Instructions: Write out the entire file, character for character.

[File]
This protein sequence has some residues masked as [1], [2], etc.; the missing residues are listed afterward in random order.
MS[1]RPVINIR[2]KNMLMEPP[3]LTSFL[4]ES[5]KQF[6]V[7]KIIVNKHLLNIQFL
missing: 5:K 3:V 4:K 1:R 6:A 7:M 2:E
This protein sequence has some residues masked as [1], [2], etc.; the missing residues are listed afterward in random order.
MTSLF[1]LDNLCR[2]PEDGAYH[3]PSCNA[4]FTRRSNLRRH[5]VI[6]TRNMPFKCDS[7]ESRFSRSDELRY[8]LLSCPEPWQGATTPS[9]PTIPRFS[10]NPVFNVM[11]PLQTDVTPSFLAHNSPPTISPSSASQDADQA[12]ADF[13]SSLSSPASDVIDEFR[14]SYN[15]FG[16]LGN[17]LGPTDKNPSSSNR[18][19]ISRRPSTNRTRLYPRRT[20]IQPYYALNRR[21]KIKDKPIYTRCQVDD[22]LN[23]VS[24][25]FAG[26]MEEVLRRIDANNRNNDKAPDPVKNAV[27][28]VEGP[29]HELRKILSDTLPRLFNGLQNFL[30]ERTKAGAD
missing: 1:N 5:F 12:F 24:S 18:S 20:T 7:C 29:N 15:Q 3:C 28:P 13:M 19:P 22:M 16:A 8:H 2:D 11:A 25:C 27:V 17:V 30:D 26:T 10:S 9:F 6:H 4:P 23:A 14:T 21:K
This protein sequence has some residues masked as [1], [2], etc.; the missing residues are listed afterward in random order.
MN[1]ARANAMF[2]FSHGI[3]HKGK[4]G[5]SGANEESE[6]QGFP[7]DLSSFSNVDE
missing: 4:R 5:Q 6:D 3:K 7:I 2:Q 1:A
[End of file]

This protein sequence has some residues masked as [1], [2], etc.; the missing residues are listed afterward in random order.
MS[1]RPVINIR[2]KNMLMEPP[3]LTSFL[4]ES[5]KQF[6]V[7]KIIVNKHLLNIQFL
missing: 5:K 3:V 4:K 1:R 6:A 7:M 2:E
This protein sequence has some residues masked as [1], [2], etc.; the missing residues are listed afterward in random order.
MTSLF[1]LDNLCR[2]PEDGAYH[3]PSCNA[4]FTRRSNLRRH[5]VI[6]TRNMPFKCDS[7]ESRFSRSDELRY[8]LLSCPEPWQGATTPS[9]PTIPRFS[10]NPVFNVM[11]PLQTDVTPSFLAHNSPPTISPSSASQDADQA[12]ADF[13]SSLSSPASDVIDEFR[14]SYN[15]FG[16]LGN[17]LGPTDKNPSSSNR[18][19]ISRRPSTNRTRLYPRRT[20]IQPYYALNRR[21]KIKDKPIYTRCQVDD[22]LN[23]VS[24][25]FAG[26]MEEVLRRIDANNRNNDKAPDPVKNAV[27][28]VEGP[29]HELRKILSDTLPRLFNGLQNFL[30]ERTKAGAD
missing: 1:N 5:F 12:F 24:S 18:S 20:T 7:C 29:N 15:Q 3:C 28:P 13:M 19:P 22:M 16:A 8:H 2:D 11:A 25:C 27:V 17:V 30:D 26:T 10:S 9:F 6:H 4:P 23:A 14:T 21:K
This protein sequence has some residues masked as [1], [2], etc.; the missing residues are listed afterward in random order.
MN[1]ARANAMF[2]FSHGI[3]HKGK[4]G[5]SGANEESE[6]QGFP[7]DLSSFSNVDE
missing: 4:R 5:Q 6:D 3:K 7:I 2:Q 1:A